Odd Funeral Rites

In Latin and Greek literature, they refer to something called the Charon's Obol. This is a coin placed into the mouth of the deceased to pay the ferryman for crossing the river Styx in the underworld.

Sati, the outlawed practice of a wife throwing herself on her husband's funeral pyre was probably one of the extremes, but then so was burying servants with the Egyptian kings. How about a Viking Funeral of putting the body in a boat, setting it afire and pushing it out to sea? In India there was a practice of leaving the dead atop of towers for the birds to eat.

From here: The latest technology in funeral services is that of Swedish marine biologist Susanne Wiigh-Mäsak, who in 1999 patented the "ecological funeral," a meticulous cryotechnological process that does all the work of decomposition so that you won’t have to. The process begins with the reduction of the corpse to a fine powder that makes your dead self healthier for the environment. Next, scientists extract the leftover metals and send them off to be recycled – meaning that in your next life part of you may just be a Volkswagen Beetle. Finally, the remains are ready to be sent back into Earth – and you can be sure that Earth will be glad to have you, thanks to your biodegradable casket.

Reads on the subject:

There's an interesting book called Archaeology of Death: Charon's Obol that explains more on this intriguing practice.

Cemetery Stories: Haunted Graveyards, Embalming Secrets, and the Life of a Corpse After Death by Katherine Ramsland is an excellent book.

If you love graveyards and statuary, there is only one book to own. I study mine often and am fascinated with world-wide graves and amazing beauty. Beautiful Death by Dean Koontz (author) and David Robinson (photography) is a book I highly recommend to all people who love graveyards. It's a coffee table book your guests won't be able to put down.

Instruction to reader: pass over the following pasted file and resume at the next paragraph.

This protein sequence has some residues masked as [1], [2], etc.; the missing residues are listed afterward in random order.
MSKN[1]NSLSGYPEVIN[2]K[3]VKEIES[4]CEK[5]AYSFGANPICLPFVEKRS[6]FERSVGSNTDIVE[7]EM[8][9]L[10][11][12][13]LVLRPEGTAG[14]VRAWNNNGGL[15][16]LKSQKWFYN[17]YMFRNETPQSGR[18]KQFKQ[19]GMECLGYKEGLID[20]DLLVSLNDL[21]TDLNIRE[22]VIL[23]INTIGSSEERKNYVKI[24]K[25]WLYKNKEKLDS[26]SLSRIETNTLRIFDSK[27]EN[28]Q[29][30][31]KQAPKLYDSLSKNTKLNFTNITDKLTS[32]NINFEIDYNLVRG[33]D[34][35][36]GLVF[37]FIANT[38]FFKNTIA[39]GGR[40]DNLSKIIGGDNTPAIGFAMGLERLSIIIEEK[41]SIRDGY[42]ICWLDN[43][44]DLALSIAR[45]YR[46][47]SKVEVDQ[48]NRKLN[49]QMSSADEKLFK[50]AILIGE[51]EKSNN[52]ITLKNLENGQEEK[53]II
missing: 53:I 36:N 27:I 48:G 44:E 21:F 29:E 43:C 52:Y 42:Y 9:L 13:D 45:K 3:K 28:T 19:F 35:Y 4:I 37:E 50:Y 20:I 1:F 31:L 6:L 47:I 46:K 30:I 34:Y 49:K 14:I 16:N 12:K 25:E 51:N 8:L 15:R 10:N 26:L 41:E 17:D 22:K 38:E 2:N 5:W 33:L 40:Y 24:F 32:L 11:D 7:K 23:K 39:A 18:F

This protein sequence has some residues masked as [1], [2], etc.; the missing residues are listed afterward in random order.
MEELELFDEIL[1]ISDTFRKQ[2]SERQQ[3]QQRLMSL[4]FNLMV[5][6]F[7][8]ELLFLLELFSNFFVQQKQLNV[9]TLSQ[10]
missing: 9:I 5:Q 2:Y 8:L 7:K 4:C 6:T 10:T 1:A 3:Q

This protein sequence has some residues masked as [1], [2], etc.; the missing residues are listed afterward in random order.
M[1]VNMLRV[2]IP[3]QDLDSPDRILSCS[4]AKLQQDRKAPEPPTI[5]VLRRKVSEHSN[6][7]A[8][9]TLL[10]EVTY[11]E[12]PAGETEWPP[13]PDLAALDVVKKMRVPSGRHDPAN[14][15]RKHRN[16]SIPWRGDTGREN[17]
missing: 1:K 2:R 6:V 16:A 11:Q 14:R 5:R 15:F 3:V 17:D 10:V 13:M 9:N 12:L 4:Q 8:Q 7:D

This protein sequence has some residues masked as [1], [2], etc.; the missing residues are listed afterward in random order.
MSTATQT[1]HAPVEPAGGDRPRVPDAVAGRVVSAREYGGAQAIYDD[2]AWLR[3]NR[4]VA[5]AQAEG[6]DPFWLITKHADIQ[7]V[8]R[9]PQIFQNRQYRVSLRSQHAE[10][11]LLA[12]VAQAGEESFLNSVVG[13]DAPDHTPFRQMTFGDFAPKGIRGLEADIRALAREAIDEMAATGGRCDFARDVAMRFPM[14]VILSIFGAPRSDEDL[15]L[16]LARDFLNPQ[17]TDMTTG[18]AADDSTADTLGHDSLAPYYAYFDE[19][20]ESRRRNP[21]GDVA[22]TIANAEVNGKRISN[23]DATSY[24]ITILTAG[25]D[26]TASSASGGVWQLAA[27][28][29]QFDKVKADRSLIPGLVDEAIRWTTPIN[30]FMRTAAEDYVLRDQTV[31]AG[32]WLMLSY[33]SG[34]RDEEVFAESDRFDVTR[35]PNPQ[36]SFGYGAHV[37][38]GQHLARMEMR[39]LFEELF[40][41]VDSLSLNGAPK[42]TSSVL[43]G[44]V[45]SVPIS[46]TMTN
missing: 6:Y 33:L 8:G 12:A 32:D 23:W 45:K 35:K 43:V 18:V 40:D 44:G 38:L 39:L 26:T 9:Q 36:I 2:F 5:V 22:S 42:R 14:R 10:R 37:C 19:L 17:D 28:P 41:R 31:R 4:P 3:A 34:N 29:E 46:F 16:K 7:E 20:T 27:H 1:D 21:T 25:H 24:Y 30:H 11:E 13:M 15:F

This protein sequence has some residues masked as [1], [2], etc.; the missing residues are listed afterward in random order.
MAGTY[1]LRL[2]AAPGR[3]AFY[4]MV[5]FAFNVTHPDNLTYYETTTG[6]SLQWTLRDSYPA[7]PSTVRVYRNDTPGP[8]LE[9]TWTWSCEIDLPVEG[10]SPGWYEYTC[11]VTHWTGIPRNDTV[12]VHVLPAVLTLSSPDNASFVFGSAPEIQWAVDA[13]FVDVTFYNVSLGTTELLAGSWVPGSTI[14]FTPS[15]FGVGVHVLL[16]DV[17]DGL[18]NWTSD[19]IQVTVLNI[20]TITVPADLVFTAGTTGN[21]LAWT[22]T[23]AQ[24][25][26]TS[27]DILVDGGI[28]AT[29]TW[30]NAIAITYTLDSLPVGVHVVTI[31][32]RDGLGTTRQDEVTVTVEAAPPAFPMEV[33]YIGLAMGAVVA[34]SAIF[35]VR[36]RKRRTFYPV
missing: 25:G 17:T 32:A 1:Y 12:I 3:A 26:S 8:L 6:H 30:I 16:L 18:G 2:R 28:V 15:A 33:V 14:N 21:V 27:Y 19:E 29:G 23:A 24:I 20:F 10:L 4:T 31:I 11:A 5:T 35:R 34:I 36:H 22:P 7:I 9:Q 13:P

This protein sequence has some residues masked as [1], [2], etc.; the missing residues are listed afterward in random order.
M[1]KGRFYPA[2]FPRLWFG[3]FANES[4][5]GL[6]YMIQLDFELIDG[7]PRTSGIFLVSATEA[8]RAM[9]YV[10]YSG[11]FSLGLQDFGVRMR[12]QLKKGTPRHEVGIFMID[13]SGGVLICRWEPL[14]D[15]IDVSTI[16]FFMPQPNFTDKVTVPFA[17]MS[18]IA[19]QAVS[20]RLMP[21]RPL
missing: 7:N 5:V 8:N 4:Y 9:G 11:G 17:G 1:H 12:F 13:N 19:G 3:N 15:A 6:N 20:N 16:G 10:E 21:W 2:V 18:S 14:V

1. I think I want a viking funeral. ODIN !!!!

  2. Yeah, the viking funeral is my dream. I had just planned on giving away my organs, being cremated and divide the ashes between friends and family and let them decide where they want parts of me to be that have meaning to them or to me. Still, some of the ideas are pretty creative these days including being part of a sea reef or being mummified and put in a cave.

  3. Love this post! Hubby wants the Viking funeral, but I want to be made into diamonds. Oh yes, they do that. I will be the least vapid diamond in existence. ; )

  4. I think Viking Funerals are amazing. And if I could legally do it, I would... stupid rules....
    but, you know, I'd be dead, so I wouldn't go to jail for it....hmmmmmm.....


  5. Kateri, I've thought about that too, but as talented as I am, I can't light myself on fire and shove myself off into the water in a boat when I'm dead, so some living person is going to jail for it. Perhaps I should just pay some creepy neighbor to do it when the times comes and let him take the risk. I'm laughing my ass off thinking about the poor forensics dude who has to determine if I was dead when I was lit on fire or alive. Then, when he discovers I'm dead, he's like "why did this dude light this gal on fire after she was dead and shove her out into a lake filled with water?"

  6. Great post!

    I LOVE cemeteries!!!

    I want that book!!



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